Welcome back family.
This week I posted the following:
- Where I Begin – Learning Event #2 – As we continue this walk in your world, please begin at the beginning. Home.
- Ten Rules for Innovative Dissemination of Research – How do you hit reset and go back to zero? How do you ignore sunk costs and pivot to something new?
UCLA gymnast Nia Dennis clinches the win for the Bruins with a 9.95 on floor exercise against Arizona State on Jan. 23, 2021.
The latest entry in the surprisingly robust YouTube subgenre of viral college gymnastics routines dropped over the weekend.
The latest floor routine to bubble up into the mainstream isn’t even Dennis’s first. The Ohio native’s Homecoming-themed floor exercise from a meet last season.
Last week, an epic short squeeze drove GameStop stock up to $40 a share, a roughly 1,500 percent increase from its low point nine months ago.
I have a feeling this is just the beginning of the story. This is also an important narrative in the history of the Internet. Vastly different than GamerGate and the Arab Spring, these stories all hold portends for the future.
A group of young traders has been propelled, and empowered, by technology, to make some money, make a mockery of the markets, and perhaps do it for the lulz.
They’re using tools like Robinhood, a trading app aimed specifically toward market newbies, entices young users with no transaction fees, immediate access to instant deposits, and a fun, user-friendly interface.
They turn to online communities to talk stocks and strategies with one another, on platforms like Discord and Reddit, most notably on the forum r/WallStreetBets. The foul-mouthed, meme-heavy group debates stocks and discusses trades in a way that feels native to many high school and college students.
Though most of the traders are too young to remember many details of the 2008 financial crisis, they witnessed the impact of it on their families. They watch as people struggle to make ends meet while they lose their jobs and homes. They are hyper-aware of income inequality and the disparities in access to wealth in America.
Ten years ago, democracy protesters used social media to organize against an oppressor. But ultimately, the powerful came out ahead.
It is difficult not to get swept up by the belief that a band of activists using social-network tools could topple an oppressive regime.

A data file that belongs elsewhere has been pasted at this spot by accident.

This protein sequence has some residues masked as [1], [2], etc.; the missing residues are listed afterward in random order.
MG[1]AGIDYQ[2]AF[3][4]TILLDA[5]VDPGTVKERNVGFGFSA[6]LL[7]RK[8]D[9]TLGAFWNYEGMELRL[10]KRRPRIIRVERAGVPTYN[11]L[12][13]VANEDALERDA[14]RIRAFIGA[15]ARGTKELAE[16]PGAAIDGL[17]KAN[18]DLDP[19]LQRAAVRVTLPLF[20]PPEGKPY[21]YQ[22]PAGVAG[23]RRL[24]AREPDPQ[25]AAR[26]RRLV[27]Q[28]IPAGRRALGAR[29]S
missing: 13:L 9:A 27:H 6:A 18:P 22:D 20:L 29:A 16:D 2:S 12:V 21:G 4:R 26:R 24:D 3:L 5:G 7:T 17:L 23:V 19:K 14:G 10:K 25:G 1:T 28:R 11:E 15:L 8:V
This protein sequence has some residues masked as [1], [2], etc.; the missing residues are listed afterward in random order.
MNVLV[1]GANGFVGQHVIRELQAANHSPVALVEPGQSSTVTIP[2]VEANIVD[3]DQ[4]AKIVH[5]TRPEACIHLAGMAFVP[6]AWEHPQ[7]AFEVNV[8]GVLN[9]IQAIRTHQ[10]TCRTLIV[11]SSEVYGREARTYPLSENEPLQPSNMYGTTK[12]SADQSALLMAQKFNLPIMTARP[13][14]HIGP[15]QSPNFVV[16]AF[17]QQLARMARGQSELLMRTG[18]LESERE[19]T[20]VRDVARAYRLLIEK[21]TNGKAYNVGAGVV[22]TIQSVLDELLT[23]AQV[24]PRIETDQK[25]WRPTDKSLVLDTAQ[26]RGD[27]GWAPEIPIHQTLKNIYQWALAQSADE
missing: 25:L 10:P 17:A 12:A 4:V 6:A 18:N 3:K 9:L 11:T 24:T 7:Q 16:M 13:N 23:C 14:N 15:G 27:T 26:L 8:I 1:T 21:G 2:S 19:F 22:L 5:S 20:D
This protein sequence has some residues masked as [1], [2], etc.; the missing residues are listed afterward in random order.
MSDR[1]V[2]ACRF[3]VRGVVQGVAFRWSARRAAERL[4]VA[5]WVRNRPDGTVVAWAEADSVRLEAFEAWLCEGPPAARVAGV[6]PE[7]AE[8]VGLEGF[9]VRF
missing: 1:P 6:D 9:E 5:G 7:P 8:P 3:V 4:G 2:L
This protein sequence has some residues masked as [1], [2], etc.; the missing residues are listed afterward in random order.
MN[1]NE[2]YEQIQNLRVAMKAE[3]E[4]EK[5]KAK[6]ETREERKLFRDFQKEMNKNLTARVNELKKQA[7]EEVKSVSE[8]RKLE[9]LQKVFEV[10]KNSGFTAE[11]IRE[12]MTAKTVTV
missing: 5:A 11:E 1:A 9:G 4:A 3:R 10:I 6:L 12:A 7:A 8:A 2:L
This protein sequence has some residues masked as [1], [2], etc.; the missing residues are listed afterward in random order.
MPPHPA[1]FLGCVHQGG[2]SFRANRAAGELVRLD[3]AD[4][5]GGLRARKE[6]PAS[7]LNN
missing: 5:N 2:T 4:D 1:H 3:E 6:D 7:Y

Rather than bringing democratic institutions to countries, like Egypt, long denied them, the internet often works in reverse, destabilizing democracy around the world and expanding inequality. Yet each time an online group tries to stick it to the Man, we allow ourselves to dream again.
A post by David Reinking, Victoria Risko, and George Hruby over the war that persists over teaching phonics or whole language. The piece examines this broad issue and discusses whether there really is a “science of reading” that has finally settled how reading should be taught.
This video from Hruby gives a “direct-and-explicit” definition of what the Science of Reading is, and why so many literacy and reading researchers are up in arms about it.
David Brooks with an editorial about the need to get kids back to school.
Review this thread by Aaron Tang. Yes, we want students to be back in school. But, we need to make sure we’re safe, smart, and following the “science.”
This post by Bryan Alexander discusses the mistakes that have been made in higher ed.
Cliff Manning indicates that a system that relies on users having high resilience is toxic.
Digital resilience is a dynamic personality asset that grows from digital activation i.e. through engaging with appropriate opportunities and challenges online, rather than through avoidance and safety behaviors.
Resilience and recovery are not the responsibility of an individual, they are the result of collective action.
Jay McTighe shares some opportunities for formative assessment to guide learners and anticipate instruction.
- Signal It: hand signal to indicate understanding
- Choose It: true/false, agree/disagree
- Picture It: visual or graphical representations
- Troubleshoot It: identify & correct the flaw
- Summarize It: synthesize and condense information
- Apply It: use information in a new context
- Teach It: share with someone else
- Analogize It: develop a metaphor to explain
What is your footnote to the world?
Not appropriate, but this made me and the kids laugh this week. Peppa Pig plays Minecraft.